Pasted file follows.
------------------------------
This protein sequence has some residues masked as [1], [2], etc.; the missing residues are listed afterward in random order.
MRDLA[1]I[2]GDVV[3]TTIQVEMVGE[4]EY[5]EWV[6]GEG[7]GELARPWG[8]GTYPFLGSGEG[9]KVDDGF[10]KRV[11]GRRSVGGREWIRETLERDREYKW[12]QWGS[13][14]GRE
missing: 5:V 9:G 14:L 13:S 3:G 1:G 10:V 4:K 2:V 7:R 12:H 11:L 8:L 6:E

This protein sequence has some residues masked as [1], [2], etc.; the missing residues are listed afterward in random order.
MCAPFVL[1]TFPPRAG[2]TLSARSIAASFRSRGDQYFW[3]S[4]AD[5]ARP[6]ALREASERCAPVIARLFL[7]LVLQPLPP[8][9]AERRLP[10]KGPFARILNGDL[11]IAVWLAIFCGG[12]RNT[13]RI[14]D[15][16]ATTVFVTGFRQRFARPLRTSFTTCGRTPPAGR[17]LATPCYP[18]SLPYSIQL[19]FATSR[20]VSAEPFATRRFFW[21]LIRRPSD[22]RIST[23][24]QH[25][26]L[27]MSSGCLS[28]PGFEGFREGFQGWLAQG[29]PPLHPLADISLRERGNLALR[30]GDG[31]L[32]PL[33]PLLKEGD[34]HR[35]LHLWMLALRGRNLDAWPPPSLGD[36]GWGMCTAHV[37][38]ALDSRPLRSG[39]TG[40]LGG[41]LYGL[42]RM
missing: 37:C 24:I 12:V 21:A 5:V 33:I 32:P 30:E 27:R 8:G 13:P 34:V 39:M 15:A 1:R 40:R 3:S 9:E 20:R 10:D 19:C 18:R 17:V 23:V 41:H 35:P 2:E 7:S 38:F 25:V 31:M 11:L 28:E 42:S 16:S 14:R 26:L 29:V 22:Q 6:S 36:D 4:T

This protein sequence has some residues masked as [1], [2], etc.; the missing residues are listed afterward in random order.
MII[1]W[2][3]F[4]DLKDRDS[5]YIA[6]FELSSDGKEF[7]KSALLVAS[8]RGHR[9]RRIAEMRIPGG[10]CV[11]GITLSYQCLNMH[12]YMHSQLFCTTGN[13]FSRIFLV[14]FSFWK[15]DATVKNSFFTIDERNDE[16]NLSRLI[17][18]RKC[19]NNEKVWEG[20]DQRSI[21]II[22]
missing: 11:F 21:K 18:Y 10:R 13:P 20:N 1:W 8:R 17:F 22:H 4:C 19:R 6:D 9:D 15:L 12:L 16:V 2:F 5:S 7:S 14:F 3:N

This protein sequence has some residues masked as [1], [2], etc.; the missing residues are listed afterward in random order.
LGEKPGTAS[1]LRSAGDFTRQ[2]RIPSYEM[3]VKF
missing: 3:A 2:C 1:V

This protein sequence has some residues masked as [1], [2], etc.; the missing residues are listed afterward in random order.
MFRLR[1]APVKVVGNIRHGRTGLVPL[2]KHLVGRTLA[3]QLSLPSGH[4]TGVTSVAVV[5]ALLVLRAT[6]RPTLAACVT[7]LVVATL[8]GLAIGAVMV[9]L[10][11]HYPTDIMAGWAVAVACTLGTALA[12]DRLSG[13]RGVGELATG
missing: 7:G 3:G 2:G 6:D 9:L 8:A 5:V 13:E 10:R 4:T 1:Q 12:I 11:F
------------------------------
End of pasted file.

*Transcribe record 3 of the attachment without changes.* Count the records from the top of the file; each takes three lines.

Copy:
This protein sequence has some residues masked as [1], [2], etc.; the missing residues are listed afterward in random order.
MII[1]W[2][3]F[4]DLKDRDS[5]YIA[6]FELSSDGKEF[7]KSALLVAS[8]RGHR[9]RRIAEMRIPGG[10]CV[11]GITLSYQCLNMH[12]YMHSQLFCTTGN[13]FSRIFLV[14]FSFWK[15]DATVKNSFFTIDERNDE[16]NLSRLI[17][18]RKC[19]NNEKVWEG[20]DQRSI[21]II[22]
missing: 11:F 21:K 18:Y 10:R 13:P 20:N 1:W 8:R 17:F 22:H 4:C 19:R 6:D 9:D 15:L 12:L 16:V 2:F 5:S 7:S 14:F 3:N